Nostalgia is rampant among public commentators today as they look for some critical juncture when U.S. democracy was flourishing more than it seems to be now, hoping to draw inspiration and lessons for what might be done to revive our apparently ailing civic life.
Those who still admit to being liberals usually locate the golden era of U.S. democracy in the 1930s and 1940s, when, it is thought, Franklin Delano Roosevelt provided bold, progressive leadership. Those of conservative or center-right proclivities characteristically look at America's past through the eyes of Alexis de Tocqueville, the French aristocrat who toured the fledgling United States in the 1830s, gathering observations and ideas that were, in due course, published in Democracy in America. Tocqueville's opus has become one of the modern world's most influential political ethnographies--that is, a set of densely descriptive observations of another nation, written to influence political debates back in one's own country.
That message-to-home aspect of Tocqueville's work is important in understanding its limitations. Alarmed by the simultaneous expansion of democracy and an ever-more-centralized bureaucratic administrative state in post-revolutionary France, he used his explorations of early Republican America to make the case to his own countrymen that they should encourage voluntary associations in civic society as a new buffer against state centralization.
"Americans of all ages, all stations in life, and all types of dispositions are forever forming associations," Tocqueville reported in a famous, oft-quoted passage. This happy situation was possible, he felt, because extralocal government seemed barely present. "Nothing strikes a European traveler in the United States more," wrote Tocqueville, "than the absence of what we would call government or administration. ... There is nothing centralized or hierarchic in the constitution of American administrative power."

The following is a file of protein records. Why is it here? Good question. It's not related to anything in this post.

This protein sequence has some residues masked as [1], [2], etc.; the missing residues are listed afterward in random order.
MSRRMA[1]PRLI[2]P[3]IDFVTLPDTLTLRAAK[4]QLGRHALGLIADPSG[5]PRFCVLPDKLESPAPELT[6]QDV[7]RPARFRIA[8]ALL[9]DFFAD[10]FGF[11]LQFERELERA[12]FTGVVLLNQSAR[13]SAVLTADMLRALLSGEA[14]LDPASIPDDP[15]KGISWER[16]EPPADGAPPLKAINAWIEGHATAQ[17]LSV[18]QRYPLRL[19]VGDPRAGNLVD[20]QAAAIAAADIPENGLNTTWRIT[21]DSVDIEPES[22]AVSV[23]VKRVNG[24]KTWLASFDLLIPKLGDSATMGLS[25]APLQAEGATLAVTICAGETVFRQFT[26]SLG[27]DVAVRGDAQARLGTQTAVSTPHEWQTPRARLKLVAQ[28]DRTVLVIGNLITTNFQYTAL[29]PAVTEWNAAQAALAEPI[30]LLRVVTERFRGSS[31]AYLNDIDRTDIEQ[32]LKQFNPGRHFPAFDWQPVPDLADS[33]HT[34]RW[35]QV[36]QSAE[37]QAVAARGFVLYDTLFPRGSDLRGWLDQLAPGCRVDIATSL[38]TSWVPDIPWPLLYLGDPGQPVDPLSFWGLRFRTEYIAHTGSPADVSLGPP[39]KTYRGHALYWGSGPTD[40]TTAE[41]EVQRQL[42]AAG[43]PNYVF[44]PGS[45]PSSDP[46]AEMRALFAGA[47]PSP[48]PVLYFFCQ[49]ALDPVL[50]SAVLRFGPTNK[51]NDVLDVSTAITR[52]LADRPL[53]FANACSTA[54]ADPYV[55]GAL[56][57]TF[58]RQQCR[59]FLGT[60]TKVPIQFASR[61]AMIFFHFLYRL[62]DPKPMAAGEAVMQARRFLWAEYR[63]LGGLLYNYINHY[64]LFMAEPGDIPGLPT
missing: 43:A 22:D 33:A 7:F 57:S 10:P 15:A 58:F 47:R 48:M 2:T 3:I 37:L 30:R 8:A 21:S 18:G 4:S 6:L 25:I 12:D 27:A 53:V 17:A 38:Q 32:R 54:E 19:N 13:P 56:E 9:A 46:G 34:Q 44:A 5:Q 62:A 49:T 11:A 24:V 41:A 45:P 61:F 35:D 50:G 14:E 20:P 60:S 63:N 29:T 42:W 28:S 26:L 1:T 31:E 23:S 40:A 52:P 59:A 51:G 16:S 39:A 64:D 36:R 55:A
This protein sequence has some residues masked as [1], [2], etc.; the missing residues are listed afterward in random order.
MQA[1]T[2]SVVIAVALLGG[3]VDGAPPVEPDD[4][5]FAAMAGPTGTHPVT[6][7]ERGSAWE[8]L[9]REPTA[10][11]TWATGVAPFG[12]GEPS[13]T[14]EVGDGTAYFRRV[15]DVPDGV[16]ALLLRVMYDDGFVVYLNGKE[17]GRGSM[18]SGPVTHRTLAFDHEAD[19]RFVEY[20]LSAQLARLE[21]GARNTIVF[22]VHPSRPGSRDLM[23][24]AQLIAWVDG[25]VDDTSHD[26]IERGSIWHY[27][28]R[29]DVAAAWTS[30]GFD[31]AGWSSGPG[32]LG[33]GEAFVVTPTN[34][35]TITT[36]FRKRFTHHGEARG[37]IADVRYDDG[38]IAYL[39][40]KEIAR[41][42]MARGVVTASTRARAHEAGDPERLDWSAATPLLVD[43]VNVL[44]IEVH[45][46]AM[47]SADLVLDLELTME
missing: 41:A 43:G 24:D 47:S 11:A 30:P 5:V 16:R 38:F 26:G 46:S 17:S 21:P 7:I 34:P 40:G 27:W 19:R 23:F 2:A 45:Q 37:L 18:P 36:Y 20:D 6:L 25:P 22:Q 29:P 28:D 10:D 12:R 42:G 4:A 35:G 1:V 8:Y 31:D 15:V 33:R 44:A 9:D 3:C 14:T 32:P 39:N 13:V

Given Tocqueville's anti-statist purposes, it is not surprising that contemporary critics of the U.S. federal government celebrate the great Frenchman's stress on voluntary associations (understood as functioning in opposition to bureaucratic state power). Still, before Americans plunge forward on a fool's errand, we might want to notice that the best historical social science challenges the claims of conservatives and centrists about when, how, and why democratic civic engagement has flourished in the United States.
Before the American Revolution, many towns of the requisite size for commercialization and urbanization had already emerged, but without a vibrant set of voluntary associations. By the early 1800s, however, the emergence of associations in both smaller and larger communities was outstripping commercial and demographic change. Social historian Richard D. Brown emphasizes that the Revolution, political struggles over the Constitution and the Bill of Rights, and deepening popular participation in national, state, and local elections served to spur associational life. So did religious and cultural ideals about self-improvement, and growing awareness of extralocal commercial and public affairs through widespread newspaper reading.
Tocqueville himself was well aware of many of these extralocal influences. Present-day conservatives often overlook how much he stressed political participation, marveling at the United States as the "one country in the world which, day in, day out, makes use of an unlimited freedom of political association," which, in turn, encouraged a more general "taste for association."
In retrospect, it is obvious that what social historian Mary P. Ryan has dubbed the pre-Civil War "era of association," from the 1820s to the 1840s, coincided with the spread of adult male suffrage and the emergence of competitive, mass-mobilizing parties: first the Jacksonian Democrats, then the Whigs, and finally, the Free Soilers and the Republicans.
Democracy in America took note of early U.S. newspapers, too. "Newspapers make associations, and associations make newspapers," Tocqueville wrote. "Thus, of all countries on earth, it is in America that one finds both the most associations and the most newspapers." Yet, blinded by his negative passions about state power in France, Tocqueville failed to grasp what his observations meant about the early American state.
As historian Richard John cleverly points out in Spreading the News: The American Postal System From Franklin to Morse, Tocqueville traveled by stage coach in the "hinterland of Kentucky and Tennessee," remarking on the "astonishing circulation of letters and newspapers among these savage woods." Yet the Frenchman's travels might not have been possible if many stage-coach companies had not been subsidized--through Congress--so that mail could be carried, and representatives travel home, to remote districts.